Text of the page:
A slight refresh of Volvo's big and blocky XC90

October 19th, 2019 11:00 AM

By Southern Star Team

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The XC90 has been around since 2015 or so, and merited a little refreshing. Which is what it got on the 2020 MY version which arrived here in early summer.

The XC90 has been around since 2015 or so, and merited a little refreshing. Which is what it got on the 2020 MY version which arrived here in early summer.

The style of Volvo’s biggest SUV is unashamedly massive. Hewn from a block is the thought. Big is the reality. It leads all its competitors in length, except the Range Rover. Against that it is a tad shorter, a bit less wide.

It is impressive. The distinctive headlights, with the split ‘Thor Hammer’ covers, the big grille with the trademark Volvo ‘iron’ motif showing large. There’s a ‘don’t tangle with me, I can chew you up’ attitude, if a car can have its own attitude.

When first introduced, it represented a new style theme for the Swedish maker, which has been serving it well since being rolled out in other models.

They didn’t figure on needing much for the mid-life refresh in style terms, so there’s some tweaking to the grille, new wheel designs, and a couple of new paint colours.

Not much done with the already classy interior, either. It has always had a dash design and layout that would be overkill to try and improve at this time. But you can now order three seating options, 5, 6 or 7-seat variants. The 6-seat gives two people in the centre row absolutely executive space. A new buyer does need to think hard about who their passengers will be over the next five or seven years.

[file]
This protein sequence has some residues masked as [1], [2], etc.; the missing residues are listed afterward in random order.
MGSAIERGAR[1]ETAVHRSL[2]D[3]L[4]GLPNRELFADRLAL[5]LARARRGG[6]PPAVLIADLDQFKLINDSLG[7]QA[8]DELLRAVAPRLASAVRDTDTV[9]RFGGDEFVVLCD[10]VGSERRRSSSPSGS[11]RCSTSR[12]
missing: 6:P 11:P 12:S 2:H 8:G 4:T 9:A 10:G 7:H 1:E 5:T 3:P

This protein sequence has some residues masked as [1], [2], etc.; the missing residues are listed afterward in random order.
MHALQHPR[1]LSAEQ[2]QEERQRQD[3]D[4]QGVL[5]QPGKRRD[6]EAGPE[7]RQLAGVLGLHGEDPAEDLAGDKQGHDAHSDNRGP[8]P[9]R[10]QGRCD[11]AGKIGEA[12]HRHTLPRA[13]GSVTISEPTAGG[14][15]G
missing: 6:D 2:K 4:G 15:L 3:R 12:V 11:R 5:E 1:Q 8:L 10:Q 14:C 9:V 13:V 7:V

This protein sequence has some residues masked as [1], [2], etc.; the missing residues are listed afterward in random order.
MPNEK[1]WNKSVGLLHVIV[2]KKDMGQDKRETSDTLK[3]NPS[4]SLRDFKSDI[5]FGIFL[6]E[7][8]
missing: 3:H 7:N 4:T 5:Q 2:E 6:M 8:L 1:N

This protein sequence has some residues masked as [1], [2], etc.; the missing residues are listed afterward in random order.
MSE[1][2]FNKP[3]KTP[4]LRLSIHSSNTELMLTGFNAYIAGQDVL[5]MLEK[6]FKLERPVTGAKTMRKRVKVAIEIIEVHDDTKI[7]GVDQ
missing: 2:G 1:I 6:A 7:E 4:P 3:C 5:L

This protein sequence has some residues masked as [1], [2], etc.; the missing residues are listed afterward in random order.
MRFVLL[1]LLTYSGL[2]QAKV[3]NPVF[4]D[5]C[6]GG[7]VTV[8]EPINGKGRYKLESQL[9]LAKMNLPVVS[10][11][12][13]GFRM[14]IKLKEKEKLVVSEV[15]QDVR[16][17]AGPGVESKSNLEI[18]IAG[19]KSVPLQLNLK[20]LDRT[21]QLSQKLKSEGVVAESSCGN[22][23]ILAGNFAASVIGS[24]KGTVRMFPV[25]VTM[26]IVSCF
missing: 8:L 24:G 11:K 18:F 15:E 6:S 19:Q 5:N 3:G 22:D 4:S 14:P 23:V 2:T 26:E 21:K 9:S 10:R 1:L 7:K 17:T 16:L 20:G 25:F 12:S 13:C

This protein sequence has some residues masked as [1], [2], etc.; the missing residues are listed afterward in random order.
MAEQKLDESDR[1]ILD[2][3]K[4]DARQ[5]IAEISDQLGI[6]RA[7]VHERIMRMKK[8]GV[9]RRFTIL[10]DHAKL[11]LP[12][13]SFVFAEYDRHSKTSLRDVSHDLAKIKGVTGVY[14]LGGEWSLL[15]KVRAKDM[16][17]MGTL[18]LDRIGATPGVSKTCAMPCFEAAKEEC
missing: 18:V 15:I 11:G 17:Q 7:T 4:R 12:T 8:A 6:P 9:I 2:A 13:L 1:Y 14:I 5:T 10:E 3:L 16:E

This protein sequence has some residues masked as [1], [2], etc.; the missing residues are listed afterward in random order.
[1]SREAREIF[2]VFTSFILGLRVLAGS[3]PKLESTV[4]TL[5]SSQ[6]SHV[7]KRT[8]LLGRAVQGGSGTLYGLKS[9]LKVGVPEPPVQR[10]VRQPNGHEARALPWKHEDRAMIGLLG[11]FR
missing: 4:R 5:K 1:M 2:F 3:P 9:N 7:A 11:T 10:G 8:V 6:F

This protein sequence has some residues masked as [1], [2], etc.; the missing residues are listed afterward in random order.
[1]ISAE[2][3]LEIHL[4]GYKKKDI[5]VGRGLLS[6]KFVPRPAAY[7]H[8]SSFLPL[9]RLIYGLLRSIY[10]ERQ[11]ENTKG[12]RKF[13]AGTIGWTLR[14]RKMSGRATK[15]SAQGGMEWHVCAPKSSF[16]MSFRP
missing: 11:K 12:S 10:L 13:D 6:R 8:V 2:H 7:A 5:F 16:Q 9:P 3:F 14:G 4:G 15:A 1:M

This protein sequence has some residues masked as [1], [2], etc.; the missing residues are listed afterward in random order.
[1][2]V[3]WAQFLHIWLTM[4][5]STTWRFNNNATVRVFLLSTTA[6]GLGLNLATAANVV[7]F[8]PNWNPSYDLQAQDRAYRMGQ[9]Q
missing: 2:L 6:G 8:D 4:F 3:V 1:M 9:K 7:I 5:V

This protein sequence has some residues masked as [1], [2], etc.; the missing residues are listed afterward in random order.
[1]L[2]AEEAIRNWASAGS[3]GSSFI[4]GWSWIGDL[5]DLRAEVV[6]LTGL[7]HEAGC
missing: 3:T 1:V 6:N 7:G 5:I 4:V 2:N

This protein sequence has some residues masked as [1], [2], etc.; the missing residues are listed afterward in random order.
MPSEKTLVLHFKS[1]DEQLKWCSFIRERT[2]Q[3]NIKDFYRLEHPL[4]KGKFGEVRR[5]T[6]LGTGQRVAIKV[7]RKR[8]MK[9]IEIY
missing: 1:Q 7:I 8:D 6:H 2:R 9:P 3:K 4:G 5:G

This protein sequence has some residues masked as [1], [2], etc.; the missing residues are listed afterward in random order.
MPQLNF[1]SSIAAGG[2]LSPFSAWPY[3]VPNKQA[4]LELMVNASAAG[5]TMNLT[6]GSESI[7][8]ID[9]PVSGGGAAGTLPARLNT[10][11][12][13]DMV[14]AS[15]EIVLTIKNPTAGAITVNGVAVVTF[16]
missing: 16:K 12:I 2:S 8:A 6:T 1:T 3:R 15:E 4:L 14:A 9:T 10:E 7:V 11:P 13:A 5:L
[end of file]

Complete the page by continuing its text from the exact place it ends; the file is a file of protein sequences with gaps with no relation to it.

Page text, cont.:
I picked my review car up in the pouring rain after a couple of flights in from, coincidentally, Stockholm. Its height helped it stand out in the airport car park, for which I was grateful. I was happy, too, for the heated seats which Volvo has always provided, for the obvious climatic reasons in its home country.

The grade was R-Design, mid-range. It gives some extra detailing outside and in to suggest a more sporty feel. The grille goes black with a silk finish surround.

There are special door mirror caps, and window trim. The roof rails are black. The dual tailpipes have their own distinctive shape. Inside are special seats with extra support, aluminium pedals, and scattered R-Design motifs. There’s also a charcoal headlining, and some metal mesh decor.

There’s padded leather in abundance on the centre console, and on the dash. We’re used to the portrait format screen with iPad-style flicking between different sections. The ‘bird’s eye view’ while parking is the best in the business, thanks to high-resolution cameras and screen.

My review car had the improved 2.0 diesel powertrain, with a mild hybrid system on the 235hp unit recovering energy while braking, lowering the overall emissions. The 8-speed automatic and AWD option are standard with the review version.

It proved exceptionally quiet and smooth, and if you wanted punch it was there, but never sounded it.

This a big cruiser for the big family or other group, though they have to carry the relevant fat wallets to buy into the space.

I was curious to see would the actual fuel consumption match up with the WLTP figures offered with the car. It did, at the upper 7.5L/100km end, which I figure highly efficient for such a big car. I’d have probably got better if I’d been able to give it a few long runs, but my own time was unfortunately limited because of travel needs that week.

It would be nice if the XC90 could fly too!

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